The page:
plementary to another binding partner, such as Exo84.
This would provide a mechanism for a second level of
regulation of protein-protein interactions between Ral
and similarly localized effectors in the cell. Transiently
elevated concentrations of Mg2?could mediate exqui-
wise compete for the same binding site. Regulation of
cellular events by transient fluctuations in Mg2?levels
is not unprecedented (Rijkers et al., 1993). This type of
or a polysteric switch I in the uncomplexed form of Ral-
GppNHp. The crystal structures of Ral in complex with
binding partners other than Sec5 (e.g., Exo84, RalBP1,
and RalGAP) will help elucidate the biologically relevant
range of conformations adopted by switch regions in
Ral and the relevance of the conformations we observe
near crystal contacts in the Ral-GppNHp structure.
Meanwhile, the idea that magnesium is a modulator of
specificity in Ral can be tested, since the affinity of Sec5
Are the Switch Conformations in the Crystal
One of the exciting outcomes of structure is that it often
opens new venues for further research. Our structures
of Ral are consistent with intriguing hypotheses. We
present them here in the form of speculative ideas that
may drive research in new directions.
The first idea is that the ? turn conformation observed
? sheet described above could easily be a mimic of the
way switch II interacts in complexes with other proteins,
since the interface involves primarily backbone interac-
tions. R79 stabilizes the type I conformation of the ?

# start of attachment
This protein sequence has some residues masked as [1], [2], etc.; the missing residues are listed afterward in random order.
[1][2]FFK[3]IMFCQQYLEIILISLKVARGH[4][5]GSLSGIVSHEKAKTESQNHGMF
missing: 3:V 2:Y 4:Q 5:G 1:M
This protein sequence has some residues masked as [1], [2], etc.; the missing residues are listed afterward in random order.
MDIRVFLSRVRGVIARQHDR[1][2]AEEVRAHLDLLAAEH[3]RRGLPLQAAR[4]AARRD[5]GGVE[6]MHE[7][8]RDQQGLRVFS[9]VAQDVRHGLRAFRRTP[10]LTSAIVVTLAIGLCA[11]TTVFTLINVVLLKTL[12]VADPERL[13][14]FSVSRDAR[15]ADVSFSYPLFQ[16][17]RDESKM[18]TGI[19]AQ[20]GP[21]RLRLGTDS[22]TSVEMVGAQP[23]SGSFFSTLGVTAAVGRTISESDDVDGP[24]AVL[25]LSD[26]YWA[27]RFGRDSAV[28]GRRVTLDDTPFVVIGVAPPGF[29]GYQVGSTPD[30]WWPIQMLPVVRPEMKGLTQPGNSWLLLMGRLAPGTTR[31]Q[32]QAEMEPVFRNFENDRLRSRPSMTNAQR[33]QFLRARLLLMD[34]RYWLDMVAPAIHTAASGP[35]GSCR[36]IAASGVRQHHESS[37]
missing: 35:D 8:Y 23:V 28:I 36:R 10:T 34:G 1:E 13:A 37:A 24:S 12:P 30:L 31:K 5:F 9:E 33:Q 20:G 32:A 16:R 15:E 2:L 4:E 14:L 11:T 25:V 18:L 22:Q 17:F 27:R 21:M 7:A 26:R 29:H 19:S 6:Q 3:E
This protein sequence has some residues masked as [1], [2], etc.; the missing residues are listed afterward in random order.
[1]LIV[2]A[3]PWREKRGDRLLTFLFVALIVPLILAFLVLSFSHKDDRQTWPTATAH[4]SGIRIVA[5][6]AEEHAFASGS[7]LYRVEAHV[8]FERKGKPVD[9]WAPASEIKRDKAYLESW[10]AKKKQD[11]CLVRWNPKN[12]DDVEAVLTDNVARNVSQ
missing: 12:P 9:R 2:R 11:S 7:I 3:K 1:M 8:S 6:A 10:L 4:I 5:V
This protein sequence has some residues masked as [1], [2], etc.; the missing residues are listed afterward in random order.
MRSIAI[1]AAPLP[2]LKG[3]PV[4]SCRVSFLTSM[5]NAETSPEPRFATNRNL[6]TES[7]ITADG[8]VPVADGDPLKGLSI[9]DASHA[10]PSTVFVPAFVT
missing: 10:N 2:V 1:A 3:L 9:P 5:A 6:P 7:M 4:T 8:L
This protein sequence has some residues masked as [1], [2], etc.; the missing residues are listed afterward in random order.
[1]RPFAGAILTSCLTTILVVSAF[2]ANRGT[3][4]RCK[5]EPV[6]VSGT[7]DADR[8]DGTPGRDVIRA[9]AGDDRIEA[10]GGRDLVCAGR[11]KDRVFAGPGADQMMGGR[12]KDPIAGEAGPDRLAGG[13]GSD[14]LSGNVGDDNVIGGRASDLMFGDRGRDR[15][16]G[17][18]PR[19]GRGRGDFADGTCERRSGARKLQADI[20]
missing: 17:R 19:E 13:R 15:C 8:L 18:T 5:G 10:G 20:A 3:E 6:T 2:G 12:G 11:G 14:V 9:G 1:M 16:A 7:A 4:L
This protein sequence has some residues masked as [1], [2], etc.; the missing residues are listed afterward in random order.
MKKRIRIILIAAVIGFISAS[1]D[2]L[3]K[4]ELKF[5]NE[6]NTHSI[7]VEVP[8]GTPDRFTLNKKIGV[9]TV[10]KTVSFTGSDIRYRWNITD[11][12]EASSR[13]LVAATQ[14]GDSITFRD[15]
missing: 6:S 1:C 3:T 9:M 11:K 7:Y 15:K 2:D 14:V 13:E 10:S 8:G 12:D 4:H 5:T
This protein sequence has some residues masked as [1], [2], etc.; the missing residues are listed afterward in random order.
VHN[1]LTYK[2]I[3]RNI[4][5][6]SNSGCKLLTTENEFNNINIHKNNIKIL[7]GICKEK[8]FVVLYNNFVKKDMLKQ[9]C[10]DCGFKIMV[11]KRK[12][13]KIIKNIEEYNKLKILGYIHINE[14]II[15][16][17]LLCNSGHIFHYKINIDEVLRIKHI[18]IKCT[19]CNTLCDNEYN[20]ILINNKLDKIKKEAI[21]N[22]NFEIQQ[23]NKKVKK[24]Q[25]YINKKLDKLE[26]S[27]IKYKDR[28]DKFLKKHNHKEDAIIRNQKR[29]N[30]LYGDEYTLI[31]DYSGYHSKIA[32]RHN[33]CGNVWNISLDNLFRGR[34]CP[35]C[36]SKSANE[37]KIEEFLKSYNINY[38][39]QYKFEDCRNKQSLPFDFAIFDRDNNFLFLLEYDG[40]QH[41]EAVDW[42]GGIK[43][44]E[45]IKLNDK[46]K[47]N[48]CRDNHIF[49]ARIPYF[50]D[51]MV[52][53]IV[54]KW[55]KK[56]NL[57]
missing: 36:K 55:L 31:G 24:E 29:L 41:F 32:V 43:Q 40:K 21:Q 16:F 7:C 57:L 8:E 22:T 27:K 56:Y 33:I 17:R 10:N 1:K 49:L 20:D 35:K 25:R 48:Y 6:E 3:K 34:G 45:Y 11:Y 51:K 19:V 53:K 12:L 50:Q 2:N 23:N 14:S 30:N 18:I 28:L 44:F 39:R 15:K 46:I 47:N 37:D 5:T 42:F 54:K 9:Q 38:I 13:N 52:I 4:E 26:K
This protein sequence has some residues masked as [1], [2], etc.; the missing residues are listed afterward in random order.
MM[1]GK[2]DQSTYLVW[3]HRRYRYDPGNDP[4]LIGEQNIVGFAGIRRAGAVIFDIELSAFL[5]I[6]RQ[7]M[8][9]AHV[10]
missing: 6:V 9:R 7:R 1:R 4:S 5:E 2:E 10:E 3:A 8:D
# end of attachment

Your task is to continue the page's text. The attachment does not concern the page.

turn also through backbone interactions. Furthermore,
the turn residue Y75 is buried in the molecular interface
in analogy toY64 in Ras, which has been shown to be
buried in the interface between Ras and Sos and to
contribute significantly to binding affinity (Boriack-
Sjodin et al., 1998). Most interestingly, the ? turn confor-
mation brings the Ral tree-determinant residue I78 into
proximity to other Ral tree-determinant residues in the
site identified between switch II and ?3, making it part
of the hydrophobic core that lines this pocket and com-
pletely changing the electrostatic character of the
to the switch II conformation found in the Ral-GppNHp/
Sec5 structure could be explained by the fact that the
truncated Sec5 binds primarily at switch I and therefore
does not affect the conformation of switch II, which is
partially disordered in that structure (Fukai et al., 2003).
The relationship between Q72 (Q61 in Ras numbering)
and the nucleotide in the ? turn switch II structure is
very different than it is in Ras. Rather than facing the
nucleotide as it does in Ras-GppNHp, Q72 in our hypo-
thetical switch II complex mimic is turned away from
the nucleotide and therefore is excluded from playing
tentwith Q72affectingthehydrolysis reaction?Interest-
ingly, while RalG23V shows a 10-fold decrease in intrinsic
GTPase activity, as does RasG12V, the mutant RalQ72L
shows only a 2-fold decrease in intrinsic GTPase activity
Ral GTPase Binding Sites
the initial data sets, and noncrystallographic symmetry was used
in the beginning stages of refinement.
tion data set collected at 100 K on the Mar345 detector mounted
on a GX-13 X-ray generator in our laboratory. The search model
used with the Ral-GppNHp data set truncated at a resolution of
3.0 A˚was the 1.26 A˚structure of Ras-GppNHp (PDB code 1CTQ).
A Matthews coefficient of 4.5, 2.2, and 1.5 for 1, 2, and 3 molecules,
respectively, indicated the presence of two molecules of Ral-
GppNHp in the asymmetric unit. The first peak search identified the
peak search to identify Molecule B in the asymmetric unit. The Ras
residues were changed to those of Ral, and after a round of rigid
body refinement, simulated annealing was carried out with CNS by
using the mlf target function (Adams et al., 1997). The model was
improved by iterative cycles of model building in O, followed by
positional and individual restrained B factor refinement. This model
was further refined against the 1.5 A˚ data set collected at APS.
Similar molecular replacement strategies were used to solve the